The reality of Iraq. The specter of sudden violent death or disabling permanent injury -- such as that visited upon Virginia Tech by a crazed gunman yesterday -- confronts our servicemen and women every day and every hour in war-torn Iraq.
WMR has learned the following facts of life from U.S. military members in Iraq, many of whom have just found out that their tours have been extended until December of this year. Many of our service members know that CNN, Fox, and the other corporate media are not reporting the truth from Iraq but are walking a fuzzy line between mouthing Bush administration propaganda and actual news reporting.
Iraq is locked in a bloody civil war in which Shias and Sunnis are prepared to massacre one another to the last person. The only thing they agree on is their hatred of the U.S. occupiers. The much-heralded Gen. David Petraeus is faced with an impossible situation in which alliances change on a daily basis. Take Tal Afar, for example. While Kurds are trying to ethnically cleanse the primarily-Turkmen city and replace Turkmen with Kurds, the U.S. occupiers are trying to separate Shia and Sunni Turkmen into separate cantonments.
However, the Turkmen, who are not Arab, are not plagued by the Shia-Sunni split that pits Iraqi Sunni and Shia Arabs against one another. Petraeus and his advisers are ignorant of this and many other facts of life in Iraq. The American military does not know enemy from friend. Female U.S. military police are just as likely as their male counterparts to be killed while on patrol. There are the rapes of female U.S. military members by their Iraqi police and military "allies," and fellow American troops. Add to this, substance abuse and murder among and between U.S. forces and their Iraqi "allies."
Most of the Iraqi police are corrupt and untrustworthy. Most U.S. troops who work with the Iraqi police do so armed and post guards in the event Iraqi police try to to kill American troops. This unhappy marriage of convenience drawn up by neo-cons in Washington will continue for at least the next 15 months. The same situation exists between the U.S. military and the Iraqi Army, which is predominantly Shia militiamen, many loyal to Moqtada al Sadr, who has just pulled his ministers from the Nouri al Maliki government. When U.S. troops capture Sunni militiamen, they purposely do not release them to the Iraqi Army, lest they be massacred.
Most of Shia insurgents who are arrested are released back into their communities. There is not enough detention space for either Shias or Sunnis. And, as with the case of captured Sunnis, they are released rather than face execution by the Sunnis.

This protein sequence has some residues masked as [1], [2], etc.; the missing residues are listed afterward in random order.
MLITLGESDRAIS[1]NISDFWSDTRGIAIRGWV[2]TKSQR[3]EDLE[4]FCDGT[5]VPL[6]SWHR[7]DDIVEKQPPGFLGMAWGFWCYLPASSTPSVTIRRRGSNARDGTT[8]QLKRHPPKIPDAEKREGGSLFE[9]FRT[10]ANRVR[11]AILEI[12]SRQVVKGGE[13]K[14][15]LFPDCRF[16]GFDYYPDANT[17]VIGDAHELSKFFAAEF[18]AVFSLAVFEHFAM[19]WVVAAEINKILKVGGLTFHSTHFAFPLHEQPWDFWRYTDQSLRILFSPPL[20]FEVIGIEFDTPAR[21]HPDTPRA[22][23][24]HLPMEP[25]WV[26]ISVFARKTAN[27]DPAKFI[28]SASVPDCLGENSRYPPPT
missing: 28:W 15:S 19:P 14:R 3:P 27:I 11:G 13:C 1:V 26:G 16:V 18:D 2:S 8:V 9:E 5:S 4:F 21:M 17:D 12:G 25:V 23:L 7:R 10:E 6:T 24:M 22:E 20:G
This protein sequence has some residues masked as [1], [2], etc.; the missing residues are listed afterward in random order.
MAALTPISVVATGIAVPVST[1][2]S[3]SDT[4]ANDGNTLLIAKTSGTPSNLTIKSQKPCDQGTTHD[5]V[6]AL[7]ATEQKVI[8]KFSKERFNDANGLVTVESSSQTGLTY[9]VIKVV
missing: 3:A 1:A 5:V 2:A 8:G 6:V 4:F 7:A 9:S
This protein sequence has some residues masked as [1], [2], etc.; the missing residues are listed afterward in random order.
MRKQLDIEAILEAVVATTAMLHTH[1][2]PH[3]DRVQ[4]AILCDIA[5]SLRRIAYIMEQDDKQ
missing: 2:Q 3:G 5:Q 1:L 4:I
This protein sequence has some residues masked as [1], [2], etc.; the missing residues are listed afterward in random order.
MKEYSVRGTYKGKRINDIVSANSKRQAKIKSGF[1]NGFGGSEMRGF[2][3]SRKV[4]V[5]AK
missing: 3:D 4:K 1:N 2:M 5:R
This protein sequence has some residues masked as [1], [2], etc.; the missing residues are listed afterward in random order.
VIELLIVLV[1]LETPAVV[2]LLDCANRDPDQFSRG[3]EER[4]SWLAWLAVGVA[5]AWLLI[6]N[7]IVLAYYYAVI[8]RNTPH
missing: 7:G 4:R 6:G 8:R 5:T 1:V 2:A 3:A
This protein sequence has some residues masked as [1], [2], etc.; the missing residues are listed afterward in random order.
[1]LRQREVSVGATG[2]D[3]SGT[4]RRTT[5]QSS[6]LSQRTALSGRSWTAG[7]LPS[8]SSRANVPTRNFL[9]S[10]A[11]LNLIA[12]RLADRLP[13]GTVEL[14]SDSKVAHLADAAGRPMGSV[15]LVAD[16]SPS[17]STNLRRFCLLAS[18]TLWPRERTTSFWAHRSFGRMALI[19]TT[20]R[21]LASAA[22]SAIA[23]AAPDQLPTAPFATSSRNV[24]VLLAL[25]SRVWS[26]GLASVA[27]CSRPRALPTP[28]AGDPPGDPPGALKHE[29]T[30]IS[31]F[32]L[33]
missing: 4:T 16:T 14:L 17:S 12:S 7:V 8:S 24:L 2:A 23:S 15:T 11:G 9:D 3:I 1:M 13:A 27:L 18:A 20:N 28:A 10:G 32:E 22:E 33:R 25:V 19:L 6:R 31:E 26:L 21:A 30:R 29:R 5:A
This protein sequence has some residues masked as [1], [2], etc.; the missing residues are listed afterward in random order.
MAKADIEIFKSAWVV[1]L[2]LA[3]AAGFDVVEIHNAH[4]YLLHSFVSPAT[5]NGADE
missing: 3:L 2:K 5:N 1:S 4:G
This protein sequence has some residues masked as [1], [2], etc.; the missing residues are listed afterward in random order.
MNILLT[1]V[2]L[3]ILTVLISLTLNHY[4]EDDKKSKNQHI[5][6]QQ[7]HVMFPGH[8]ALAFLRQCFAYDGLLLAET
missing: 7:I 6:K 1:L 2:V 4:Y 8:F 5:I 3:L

Nothing stops explosive formed penetrators (EFPs) used by the insurgents. They easily rip through up-armored Humvees like driving a Ginzu knife through a Coke can. What remains of U.S. soldiers hit with EFPs are hardly recognizable as human.
The Rules Of Engagement (ROE) for the U.S. military are now so strict that most units that are attacked never fire a shot in retaliation, even when they suffer fatalities among their own ranks.
Route clearance is now performed by 20-year old combat engineers. These engineers look for the EFP's and the Improvised Explosive Devices (IEDs) on roads used by military convoys. Roadside bombs are so well hidden they go off without being detected first. One such bomb recently misfired and killed around two dozen small school girls walking home, hand in hand, from school. The American combat engineers were not able to detect the bomb in time to save the girls. The American troops, especially the fathers, came to tears over the murder of the young girls. And the American troops could not even stop to give the girls first aid because they were on a rescue mission to assist a stranded American squad under fire.
Private sector contractors -- the war profiteers from Blackwater, Halliburton, Triple Canopy, and all the others start, with less than three years of experience, at a salary of $86,000 for moving boxes around in a warehouse. Their active duty counterparts, with much more experience, earn $32,000 a year. However, the contractors can leave Iraq whenever they see fit.
Mental healthcare for U.S. troops leaving Iraq should be a top priority but it is not. They are left for an inadequate Defense and Veterans Affairs Department to deal with.
Read the following insightful words from a U.S. service member in Iraq. These are words to ponder, for hours, if need be:
Ed. note: Iraq is a debacle, a bloodbath of monumental proportions. If the Democrats continue to drag their feet and enable the Bush-Cheney war criminal administration, they will be relegated to the same fate as the Republican Party: political obscurity when the American people decide to exact their revenge on the architects of the current American dilemma and nightmare.